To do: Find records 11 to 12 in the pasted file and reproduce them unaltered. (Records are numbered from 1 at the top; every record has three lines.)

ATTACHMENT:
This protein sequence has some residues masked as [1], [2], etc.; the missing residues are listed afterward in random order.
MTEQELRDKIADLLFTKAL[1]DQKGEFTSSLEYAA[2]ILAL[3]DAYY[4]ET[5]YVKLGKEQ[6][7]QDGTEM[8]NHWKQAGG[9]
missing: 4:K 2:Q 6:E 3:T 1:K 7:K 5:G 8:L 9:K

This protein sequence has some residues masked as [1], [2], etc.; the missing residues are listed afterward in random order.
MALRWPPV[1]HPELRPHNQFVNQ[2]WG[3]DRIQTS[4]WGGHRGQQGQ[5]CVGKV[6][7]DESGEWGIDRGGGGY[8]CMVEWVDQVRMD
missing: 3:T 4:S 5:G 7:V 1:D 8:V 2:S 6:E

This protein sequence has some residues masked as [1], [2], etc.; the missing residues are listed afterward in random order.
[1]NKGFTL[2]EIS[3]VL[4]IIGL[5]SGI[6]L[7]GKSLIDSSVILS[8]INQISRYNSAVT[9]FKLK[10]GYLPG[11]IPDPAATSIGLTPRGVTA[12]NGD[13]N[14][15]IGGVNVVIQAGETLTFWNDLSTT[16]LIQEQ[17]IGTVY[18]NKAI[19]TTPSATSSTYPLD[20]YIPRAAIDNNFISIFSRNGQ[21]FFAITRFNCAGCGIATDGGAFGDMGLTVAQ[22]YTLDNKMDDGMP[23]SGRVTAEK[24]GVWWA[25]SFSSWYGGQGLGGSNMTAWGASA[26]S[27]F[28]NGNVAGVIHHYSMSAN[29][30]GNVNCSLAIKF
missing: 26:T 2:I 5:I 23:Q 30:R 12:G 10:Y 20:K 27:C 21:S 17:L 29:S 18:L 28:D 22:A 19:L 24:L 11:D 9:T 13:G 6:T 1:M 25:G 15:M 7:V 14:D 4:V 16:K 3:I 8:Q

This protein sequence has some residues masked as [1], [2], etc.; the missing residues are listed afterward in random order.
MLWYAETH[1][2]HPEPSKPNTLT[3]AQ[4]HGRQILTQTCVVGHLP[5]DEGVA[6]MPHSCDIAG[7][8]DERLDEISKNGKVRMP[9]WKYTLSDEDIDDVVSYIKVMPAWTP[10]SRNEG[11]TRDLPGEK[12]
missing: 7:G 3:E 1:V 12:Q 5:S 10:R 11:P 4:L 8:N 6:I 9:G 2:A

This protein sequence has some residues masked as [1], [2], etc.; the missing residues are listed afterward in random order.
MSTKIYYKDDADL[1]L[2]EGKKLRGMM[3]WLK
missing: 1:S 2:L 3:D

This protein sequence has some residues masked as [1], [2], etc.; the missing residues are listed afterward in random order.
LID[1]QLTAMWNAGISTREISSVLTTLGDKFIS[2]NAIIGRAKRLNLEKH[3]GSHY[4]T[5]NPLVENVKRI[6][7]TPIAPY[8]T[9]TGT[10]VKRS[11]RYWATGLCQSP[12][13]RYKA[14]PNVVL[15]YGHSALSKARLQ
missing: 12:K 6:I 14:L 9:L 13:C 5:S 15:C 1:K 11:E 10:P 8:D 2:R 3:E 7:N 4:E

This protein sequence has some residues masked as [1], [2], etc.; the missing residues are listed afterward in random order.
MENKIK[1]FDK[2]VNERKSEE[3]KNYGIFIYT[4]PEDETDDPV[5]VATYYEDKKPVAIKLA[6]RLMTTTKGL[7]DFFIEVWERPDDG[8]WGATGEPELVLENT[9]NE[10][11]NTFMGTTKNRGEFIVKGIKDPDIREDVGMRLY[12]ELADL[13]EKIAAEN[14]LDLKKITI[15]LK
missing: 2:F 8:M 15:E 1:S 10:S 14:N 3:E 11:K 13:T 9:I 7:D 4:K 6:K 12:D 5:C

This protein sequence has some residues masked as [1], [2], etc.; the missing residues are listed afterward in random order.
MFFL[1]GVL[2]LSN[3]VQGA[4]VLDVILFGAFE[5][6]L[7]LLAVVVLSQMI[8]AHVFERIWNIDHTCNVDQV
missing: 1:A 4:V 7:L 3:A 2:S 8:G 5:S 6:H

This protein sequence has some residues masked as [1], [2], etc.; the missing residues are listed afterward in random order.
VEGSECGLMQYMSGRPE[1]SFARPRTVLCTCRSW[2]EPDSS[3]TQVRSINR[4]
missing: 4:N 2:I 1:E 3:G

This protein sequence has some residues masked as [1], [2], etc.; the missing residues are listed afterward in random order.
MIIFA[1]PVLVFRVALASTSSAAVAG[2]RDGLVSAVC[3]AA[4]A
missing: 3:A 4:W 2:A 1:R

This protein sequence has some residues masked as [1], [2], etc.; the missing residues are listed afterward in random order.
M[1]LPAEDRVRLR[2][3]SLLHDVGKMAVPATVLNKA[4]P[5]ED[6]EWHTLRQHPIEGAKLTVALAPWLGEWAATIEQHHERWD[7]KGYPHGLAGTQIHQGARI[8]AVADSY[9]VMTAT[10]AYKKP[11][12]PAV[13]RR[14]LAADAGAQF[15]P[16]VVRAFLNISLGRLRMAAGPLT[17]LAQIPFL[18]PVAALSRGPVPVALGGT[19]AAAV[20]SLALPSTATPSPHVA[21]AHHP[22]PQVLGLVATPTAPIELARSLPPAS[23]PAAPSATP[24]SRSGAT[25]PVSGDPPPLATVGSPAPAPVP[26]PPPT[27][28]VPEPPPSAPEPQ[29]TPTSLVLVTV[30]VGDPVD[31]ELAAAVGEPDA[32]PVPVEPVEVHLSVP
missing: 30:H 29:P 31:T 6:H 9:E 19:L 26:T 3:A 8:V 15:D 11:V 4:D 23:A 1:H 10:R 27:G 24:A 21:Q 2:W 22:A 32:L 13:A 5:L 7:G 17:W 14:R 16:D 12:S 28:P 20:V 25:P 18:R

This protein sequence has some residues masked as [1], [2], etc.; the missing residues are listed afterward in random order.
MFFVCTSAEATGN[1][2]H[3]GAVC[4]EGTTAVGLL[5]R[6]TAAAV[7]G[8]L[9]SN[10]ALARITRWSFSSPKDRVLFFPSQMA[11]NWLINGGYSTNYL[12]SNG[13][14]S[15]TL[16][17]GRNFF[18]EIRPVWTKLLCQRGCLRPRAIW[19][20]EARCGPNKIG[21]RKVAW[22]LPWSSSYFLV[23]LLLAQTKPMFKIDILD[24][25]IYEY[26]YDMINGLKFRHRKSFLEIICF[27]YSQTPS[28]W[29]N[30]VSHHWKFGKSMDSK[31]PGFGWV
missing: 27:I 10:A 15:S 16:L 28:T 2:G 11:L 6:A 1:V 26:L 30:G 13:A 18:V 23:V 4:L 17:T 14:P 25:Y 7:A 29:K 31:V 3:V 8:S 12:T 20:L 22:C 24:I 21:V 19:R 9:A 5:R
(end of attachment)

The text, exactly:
This protein sequence has some residues masked as [1], [2], etc.; the missing residues are listed afterward in random order.
M[1]LPAEDRVRLR[2][3]SLLHDVGKMAVPATVLNKA[4]P[5]ED[6]EWHTLRQHPIEGAKLTVALAPWLGEWAATIEQHHERWD[7]KGYPHGLAGTQIHQGARI[8]AVADSY[9]VMTAT[10]AYKKP[11][12]PAV[13]RR[14]LAADAGAQF[15]P[16]VVRAFLNISLGRLRMAAGPLT[17]LAQIPFL[18]PVAALSRGPVPVALGGT[19]AAAV[20]SLALPSTATPSPHVA[21]AHHP[22]PQVLGLVATPTAPIELARSLPPAS[23]PAAPSATP[24]SRSGAT[25]PVSGDPPPLATVGSPAPAPVP[26]PPPT[27][28]VPEPPPSAPEPQ[29]TPTSLVLVTV[30]VGDPVD[31]ELAAAVGEPDA[32]PVPVEPVEVHLSVP
missing: 30:H 29:P 31:T 6:H 9:E 19:L 26:T 3:A 8:V 15:D 11:V 4:D 23:A 1:H 10:R 27:G 24:A 21:Q 2:W 22:A 32:L 13:A 5:L 7:G 17:W 14:R 16:D 12:S 28:P 20:V 25:P 18:R

This protein sequence has some residues masked as [1], [2], etc.; the missing residues are listed afterward in random order.
MFFVCTSAEATGN[1][2]H[3]GAVC[4]EGTTAVGLL[5]R[6]TAAAV[7]G[8]L[9]SN[10]ALARITRWSFSSPKDRVLFFPSQMA[11]NWLINGGYSTNYL[12]SNG[13][14]S[15]TL[16][17]GRNFF[18]EIRPVWTKLLCQRGCLRPRAIW[19][20]EARCGPNKIG[21]RKVAW[22]LPWSSSYFLV[23]LLLAQTKPMFKIDILD[24][25]IYEY[26]YDMINGLKFRHRKSFLEIICF[27]YSQTPS[28]W[29]N[30]VSHHWKFGKSMDSK[31]PGFGWV
missing: 27:I 10:A 15:S 16:L 28:T 2:G 11:L 6:A 1:V 26:L 30:G 13:A 18:V 23:V 4:L 17:T 14:P 25:Y 7:A 29:K 31:V 3:V 8:S 12:T 20:L 22:C 24:I 21:V 19:R 9:A 5:R